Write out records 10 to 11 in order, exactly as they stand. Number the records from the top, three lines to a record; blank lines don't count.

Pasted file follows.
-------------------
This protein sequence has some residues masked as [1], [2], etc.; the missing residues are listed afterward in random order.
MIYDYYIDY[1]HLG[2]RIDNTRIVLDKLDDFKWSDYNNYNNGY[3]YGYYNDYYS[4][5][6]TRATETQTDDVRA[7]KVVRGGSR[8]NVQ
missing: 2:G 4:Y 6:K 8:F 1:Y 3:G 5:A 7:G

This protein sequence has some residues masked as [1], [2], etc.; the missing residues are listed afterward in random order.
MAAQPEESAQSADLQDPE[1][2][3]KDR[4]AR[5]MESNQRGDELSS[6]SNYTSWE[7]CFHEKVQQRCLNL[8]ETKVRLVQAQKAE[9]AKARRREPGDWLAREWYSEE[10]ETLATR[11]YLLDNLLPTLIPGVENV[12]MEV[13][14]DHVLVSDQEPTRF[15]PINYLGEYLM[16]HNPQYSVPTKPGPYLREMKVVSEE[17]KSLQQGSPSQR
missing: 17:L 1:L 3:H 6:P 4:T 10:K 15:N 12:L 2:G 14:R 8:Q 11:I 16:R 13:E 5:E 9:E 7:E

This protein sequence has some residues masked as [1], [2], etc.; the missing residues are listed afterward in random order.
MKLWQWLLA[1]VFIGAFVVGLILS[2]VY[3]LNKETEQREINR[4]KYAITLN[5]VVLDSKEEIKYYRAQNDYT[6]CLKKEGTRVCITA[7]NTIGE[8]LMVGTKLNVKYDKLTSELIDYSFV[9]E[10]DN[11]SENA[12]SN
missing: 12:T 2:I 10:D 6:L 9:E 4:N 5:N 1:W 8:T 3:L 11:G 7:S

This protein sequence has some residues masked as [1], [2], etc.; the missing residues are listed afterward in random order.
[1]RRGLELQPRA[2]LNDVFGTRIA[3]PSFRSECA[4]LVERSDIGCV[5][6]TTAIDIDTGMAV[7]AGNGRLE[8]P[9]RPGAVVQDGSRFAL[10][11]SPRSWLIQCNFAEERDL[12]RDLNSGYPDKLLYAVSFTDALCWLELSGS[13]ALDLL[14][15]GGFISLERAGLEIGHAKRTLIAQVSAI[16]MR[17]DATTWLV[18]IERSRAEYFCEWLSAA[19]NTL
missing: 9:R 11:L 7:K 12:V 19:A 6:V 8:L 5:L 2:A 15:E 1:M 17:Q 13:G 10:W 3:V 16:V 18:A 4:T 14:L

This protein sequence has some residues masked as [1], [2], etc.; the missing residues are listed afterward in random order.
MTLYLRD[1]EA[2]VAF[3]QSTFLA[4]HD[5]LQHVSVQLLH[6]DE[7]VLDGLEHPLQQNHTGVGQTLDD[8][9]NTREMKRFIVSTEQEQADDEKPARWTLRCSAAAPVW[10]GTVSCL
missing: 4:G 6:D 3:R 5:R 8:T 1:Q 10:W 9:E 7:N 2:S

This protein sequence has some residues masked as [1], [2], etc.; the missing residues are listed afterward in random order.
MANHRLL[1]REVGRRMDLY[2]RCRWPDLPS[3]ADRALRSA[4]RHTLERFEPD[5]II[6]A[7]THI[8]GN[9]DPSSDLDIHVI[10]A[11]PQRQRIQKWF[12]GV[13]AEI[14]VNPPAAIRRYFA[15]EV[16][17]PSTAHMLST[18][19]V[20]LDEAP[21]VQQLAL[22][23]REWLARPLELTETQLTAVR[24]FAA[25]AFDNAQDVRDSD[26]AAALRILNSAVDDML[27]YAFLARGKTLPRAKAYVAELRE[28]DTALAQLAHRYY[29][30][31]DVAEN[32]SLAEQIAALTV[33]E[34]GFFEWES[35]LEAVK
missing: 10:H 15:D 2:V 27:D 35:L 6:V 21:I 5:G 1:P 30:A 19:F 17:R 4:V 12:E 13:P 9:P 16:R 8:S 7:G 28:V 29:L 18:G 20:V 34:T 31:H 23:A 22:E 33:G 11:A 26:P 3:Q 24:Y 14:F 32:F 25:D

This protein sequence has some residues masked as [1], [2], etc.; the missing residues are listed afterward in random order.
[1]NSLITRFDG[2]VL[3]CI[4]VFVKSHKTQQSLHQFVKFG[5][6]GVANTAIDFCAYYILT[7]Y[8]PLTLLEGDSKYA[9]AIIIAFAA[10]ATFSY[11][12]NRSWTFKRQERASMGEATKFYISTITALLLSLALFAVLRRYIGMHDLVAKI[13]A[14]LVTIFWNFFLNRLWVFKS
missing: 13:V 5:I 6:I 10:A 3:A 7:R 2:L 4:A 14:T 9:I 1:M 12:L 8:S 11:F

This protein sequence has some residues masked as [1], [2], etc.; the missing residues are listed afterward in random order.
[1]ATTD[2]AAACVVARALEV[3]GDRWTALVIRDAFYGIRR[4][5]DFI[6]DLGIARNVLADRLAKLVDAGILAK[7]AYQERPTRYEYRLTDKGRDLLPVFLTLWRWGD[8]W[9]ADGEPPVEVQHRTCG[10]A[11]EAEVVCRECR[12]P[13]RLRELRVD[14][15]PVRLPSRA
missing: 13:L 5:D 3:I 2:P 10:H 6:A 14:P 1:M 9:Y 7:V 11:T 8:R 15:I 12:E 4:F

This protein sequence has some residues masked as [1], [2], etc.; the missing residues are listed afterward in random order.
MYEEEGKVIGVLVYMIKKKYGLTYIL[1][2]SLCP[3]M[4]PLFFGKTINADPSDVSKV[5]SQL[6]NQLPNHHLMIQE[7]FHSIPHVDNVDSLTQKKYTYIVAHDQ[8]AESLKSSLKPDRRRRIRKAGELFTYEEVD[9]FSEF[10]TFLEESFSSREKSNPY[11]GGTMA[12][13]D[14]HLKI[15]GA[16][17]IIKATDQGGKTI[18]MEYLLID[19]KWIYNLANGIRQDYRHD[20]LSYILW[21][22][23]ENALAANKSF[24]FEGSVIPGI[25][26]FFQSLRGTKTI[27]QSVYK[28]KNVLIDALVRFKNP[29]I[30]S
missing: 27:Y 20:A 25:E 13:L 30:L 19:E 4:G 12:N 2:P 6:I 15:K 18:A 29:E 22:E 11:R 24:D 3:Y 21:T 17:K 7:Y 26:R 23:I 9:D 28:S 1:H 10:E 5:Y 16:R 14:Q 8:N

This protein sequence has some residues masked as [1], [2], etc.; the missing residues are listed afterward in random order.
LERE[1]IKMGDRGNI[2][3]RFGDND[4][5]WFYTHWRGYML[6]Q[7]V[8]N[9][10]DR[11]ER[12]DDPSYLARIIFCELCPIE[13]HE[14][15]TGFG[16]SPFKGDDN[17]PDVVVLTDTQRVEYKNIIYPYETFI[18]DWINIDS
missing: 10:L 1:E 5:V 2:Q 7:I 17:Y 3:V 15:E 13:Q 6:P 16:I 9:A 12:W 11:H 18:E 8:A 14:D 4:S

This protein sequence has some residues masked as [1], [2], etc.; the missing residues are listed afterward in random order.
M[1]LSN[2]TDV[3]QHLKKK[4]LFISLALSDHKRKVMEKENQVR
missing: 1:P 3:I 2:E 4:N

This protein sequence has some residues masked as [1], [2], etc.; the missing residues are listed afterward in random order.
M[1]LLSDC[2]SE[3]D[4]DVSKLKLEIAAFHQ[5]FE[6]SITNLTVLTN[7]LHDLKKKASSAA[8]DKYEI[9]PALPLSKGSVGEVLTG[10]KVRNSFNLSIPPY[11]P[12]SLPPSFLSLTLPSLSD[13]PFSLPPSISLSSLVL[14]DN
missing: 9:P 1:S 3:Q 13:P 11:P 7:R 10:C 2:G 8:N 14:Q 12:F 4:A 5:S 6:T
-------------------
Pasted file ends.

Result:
This protein sequence has some residues masked as [1], [2], etc.; the missing residues are listed afterward in random order.
LERE[1]IKMGDRGNI[2][3]RFGDND[4][5]WFYTHWRGYML[6]Q[7]V[8]N[9][10]DR[11]ER[12]DDPSYLARIIFCELCPIE[13]HE[14][15]TGFG[16]SPFKGDDN[17]PDVVVLTDTQRVEYKNIIYPYETFI[18]DWINIDS
missing: 10:L 1:E 5:V 2:Q 7:I 17:Y 3:V 15:E 13:Q 6:P 16:I 9:A 12:W 11:H 18:E 8:A 14:D 4:S

This protein sequence has some residues masked as [1], [2], etc.; the missing residues are listed afterward in random order.
M[1]LSN[2]TDV[3]QHLKKK[4]LFISLALSDHKRKVMEKENQVR
missing: 1:P 3:I 2:E 4:N